Under the influence of unchristian thinking, religion has been abstracted, at least sharply distinguished, from culture. But from the beginning it was not so. Cultural activity in Paradise was service dedicated to God—or religion. Sin has been the morbid dis- organizer. The advanced guard of the sons of Cain chose culture and dropped religion, and the rear guard of the sons of Seth, sadly enough, accepted this division. What God has joined together let not man or devil put asunder. Distinctions are of God, of Satan are divisions.
At this point the problem of Common Grace comes into view. Schilder rejects the term. His reasons:
1. Restraint is not yet grace. Restraint is characteristic of temporal existence and therefore does not only retard evil-doing, but also well-doing. To justify the term one should also speak of a Common Curse.
2. Prolongation of time after the Fall is not yet grace. Suppose God had not prolonged time after the Fall, then only two people would have had to endure his wrath. But now millions suffer. Both in order to populate heaven and to populate hell, God has to prolong time; hence mere continuation is neither a blessing nor a curse.
3. Cultural activity is a natural thing. The womb of mother earth just naturally opens and brings forth its fruits. There is no grace in eating and drinking, in breathing and begetting children as such. There is grace only in eating and drinking, in breathing and begetting children unto the Lord. After the Fall the antithesis is inevitable, not in nature, but in the exploitation, the enjoyment and use, of nature.
The reader will notice that Schilder does not here explain the long- suffering of God toward the wicked, the deferment of judgment of which the book of Jonah affords a vivid example. Throughout, Schilder assumes an ultimate “God’s eye-view” of human history.
Christ, as was said earlier, again produces the true type of manhood. St. Paul who makes tents and preaches Christ is worth more, in terms of genuine culture, than a thousand courtiers at the imperial court. Martin Luther, who has learned once again to be joyful and is now happily married to his beloved Catharine, has in him the power to rejuvenate the groggy culture of Catholicism. Calvin makes plain, both in Strasbourg and Geneva, what it means culturally to be a Christian. An “ordinary,” sound Christian family, or even a single Christian workingman, is an oasis of sanity and health in the wasteland of a diseased and debased society.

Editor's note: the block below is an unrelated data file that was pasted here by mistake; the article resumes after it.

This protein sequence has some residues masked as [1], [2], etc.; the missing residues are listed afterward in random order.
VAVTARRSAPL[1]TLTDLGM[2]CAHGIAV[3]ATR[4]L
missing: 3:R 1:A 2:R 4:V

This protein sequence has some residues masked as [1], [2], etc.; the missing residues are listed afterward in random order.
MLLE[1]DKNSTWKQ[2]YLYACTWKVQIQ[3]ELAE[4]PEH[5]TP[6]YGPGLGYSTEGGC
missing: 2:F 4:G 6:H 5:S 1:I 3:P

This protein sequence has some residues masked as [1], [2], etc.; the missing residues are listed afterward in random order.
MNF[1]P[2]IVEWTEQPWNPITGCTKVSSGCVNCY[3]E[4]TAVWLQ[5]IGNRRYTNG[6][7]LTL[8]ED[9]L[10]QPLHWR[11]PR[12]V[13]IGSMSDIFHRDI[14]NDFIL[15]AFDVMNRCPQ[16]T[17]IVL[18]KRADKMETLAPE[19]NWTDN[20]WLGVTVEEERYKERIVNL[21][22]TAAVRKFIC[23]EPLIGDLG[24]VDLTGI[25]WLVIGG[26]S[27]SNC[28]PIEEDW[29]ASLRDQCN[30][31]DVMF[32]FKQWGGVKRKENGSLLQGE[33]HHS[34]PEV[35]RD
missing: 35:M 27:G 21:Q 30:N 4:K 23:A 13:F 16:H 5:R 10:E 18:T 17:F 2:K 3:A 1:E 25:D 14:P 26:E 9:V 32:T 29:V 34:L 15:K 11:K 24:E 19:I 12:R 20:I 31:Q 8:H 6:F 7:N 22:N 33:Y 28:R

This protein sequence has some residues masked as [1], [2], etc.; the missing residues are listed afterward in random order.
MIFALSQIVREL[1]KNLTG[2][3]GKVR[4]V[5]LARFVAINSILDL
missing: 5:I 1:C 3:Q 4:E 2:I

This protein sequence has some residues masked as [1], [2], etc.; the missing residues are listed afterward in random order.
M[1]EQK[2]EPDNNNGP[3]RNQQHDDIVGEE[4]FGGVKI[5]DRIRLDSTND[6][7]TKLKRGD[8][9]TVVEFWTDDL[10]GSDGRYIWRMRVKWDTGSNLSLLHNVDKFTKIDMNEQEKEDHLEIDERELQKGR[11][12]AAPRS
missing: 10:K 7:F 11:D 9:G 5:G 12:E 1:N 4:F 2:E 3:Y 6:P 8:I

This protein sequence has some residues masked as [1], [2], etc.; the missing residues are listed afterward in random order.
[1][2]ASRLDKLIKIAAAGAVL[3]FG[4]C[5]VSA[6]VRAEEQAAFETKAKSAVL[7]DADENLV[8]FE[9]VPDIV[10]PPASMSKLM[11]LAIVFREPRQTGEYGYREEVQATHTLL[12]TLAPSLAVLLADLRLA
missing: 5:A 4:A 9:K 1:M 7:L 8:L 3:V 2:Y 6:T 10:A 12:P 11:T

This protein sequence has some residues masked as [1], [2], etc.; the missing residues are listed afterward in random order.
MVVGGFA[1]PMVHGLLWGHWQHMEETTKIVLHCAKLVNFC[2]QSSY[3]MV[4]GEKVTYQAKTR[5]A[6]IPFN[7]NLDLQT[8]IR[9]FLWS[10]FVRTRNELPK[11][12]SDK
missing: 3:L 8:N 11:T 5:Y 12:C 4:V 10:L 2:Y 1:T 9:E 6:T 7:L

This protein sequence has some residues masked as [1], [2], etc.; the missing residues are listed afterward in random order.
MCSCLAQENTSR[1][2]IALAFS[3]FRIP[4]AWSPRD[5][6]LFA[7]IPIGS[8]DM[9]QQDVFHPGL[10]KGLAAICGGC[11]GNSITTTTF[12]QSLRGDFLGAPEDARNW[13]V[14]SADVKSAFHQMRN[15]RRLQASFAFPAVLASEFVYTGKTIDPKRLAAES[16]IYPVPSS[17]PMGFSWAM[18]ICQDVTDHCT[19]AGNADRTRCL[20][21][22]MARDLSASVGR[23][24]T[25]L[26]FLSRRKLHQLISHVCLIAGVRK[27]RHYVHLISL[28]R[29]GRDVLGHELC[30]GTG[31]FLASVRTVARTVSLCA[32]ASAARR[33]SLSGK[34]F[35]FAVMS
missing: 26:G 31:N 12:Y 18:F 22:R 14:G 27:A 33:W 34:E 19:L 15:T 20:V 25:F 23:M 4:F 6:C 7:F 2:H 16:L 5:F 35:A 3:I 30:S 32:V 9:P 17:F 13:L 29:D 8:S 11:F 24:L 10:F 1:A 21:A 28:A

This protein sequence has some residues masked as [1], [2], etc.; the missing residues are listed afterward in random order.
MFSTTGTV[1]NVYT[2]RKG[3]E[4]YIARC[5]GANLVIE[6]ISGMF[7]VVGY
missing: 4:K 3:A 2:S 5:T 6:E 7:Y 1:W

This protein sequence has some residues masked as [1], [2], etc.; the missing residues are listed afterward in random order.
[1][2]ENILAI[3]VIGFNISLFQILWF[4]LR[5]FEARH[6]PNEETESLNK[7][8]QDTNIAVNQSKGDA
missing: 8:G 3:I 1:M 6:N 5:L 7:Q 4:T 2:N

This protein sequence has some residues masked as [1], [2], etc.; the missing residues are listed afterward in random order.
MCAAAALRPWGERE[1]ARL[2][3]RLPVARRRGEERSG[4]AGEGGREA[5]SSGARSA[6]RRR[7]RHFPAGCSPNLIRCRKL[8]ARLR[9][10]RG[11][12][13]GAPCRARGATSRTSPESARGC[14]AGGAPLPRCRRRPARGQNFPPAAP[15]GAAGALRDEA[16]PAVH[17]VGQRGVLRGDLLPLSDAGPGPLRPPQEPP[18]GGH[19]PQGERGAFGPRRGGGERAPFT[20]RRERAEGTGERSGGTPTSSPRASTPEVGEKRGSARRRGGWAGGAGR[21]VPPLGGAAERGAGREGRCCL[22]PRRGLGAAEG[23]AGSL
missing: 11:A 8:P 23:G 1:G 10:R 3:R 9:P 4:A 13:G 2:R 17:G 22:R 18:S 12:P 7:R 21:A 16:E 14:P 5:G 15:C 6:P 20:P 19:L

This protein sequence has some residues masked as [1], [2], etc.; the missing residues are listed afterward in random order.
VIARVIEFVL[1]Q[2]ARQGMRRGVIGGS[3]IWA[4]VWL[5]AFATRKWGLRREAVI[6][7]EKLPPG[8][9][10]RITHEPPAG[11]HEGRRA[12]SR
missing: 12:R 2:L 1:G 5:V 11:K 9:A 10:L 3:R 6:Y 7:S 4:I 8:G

There is, of course, much formal similarity between the cultural products of the Christian and those of the non-Christian. The reasons are that (1) both are bound to the same stubborn materials, (2) both are under the restraint imposed by time, and (3) both suffer the retarding effects of sin. But essentially there is a difference: for endeavor implies goal, and the goals of Christians and non-Christians are, and ought to be, widely divergent. The work of neither will ever be completed. The best that can be built up—-the Christian admits it with shame—is a truncated pyramid. Yet only those who were dead and are made alive, and are thoroughly furnished to every good work, can indeed produce it. The only source of true culture is Jesus Christ.
The consequences of this “presumptuous” view are:
1. It is wrong to view culture as if it were all of one piece, as if there were unity of goal. Increasingly Christians are pushed into a corner and all the world becomes a stage for the tragic drama of secularization. The best either Christians or non-Christians can produce is cultural fragments; Christians, because their centers of cultural effort are scattered, and non-Christians, because they have no single design at which to work. To be a sinner is to be a schismatic: to be a saint is to seek community.
2. As a result of these divergent aims, Christians should abhor such formation of collectives, or groups, as takes place without recognition of divine laws and limits.
3. What of abstention from cultural endeavor? Since the cultural mandate comes to all men, such abstention is mere evasion of duty. Abstention for the sake of abstention—that of Pietism, for instance—is sinful. But there is another side to this matter. For although God has many workers in the vineyard of his creation, only a few are willing to work for him. Those few must therefore shoulder an unusually heavy task, namely, that of irrigating the entire vineyard with the gospel. This duty of establishing churches, schools, colleges, and publishing houses prevents them from living on a broad cultural scale. And so, since the task of “irrigation” is theirs alone, there is a voluntary selflimitation which may be heroic.
4. We are not permitted, but commanded, to be culturally active. Any “permission” distilled from the theory of Common Grace misses the point.
5. The church must not be a thinly disguised university but the center from which are announced the promises and the imperatives of the Word. Its influence on culture must be indirect.
6. The follower of Christ must remain in this world, but may not accommodate himself to it.
7. In our theory of culture we must proceed always from the idea of man as Office-bearer. Only the idea of his being comissioned as prophet, priest, and king, can give him the required cultural momentum.
Within the compass of these few pages, Schilder lays foundation for a soundly Reformed view of culture. The book will bear reding and re-reading. As always, the author bristles with ideas both new and old. Except for certain ideas on Common Grace. This reviewer has nothing but enthusiasm for the book.
John Vriend is a pre-seminary student at Calvin College. Son of Dutch immigrant parents living in northwest Canada. Mr. Vriend has consistently shown extraordinary competence and maturity since his coming to Calvin. We are happy to introduce him to Torch and Trumpet readers by way of this thought-provoking book review.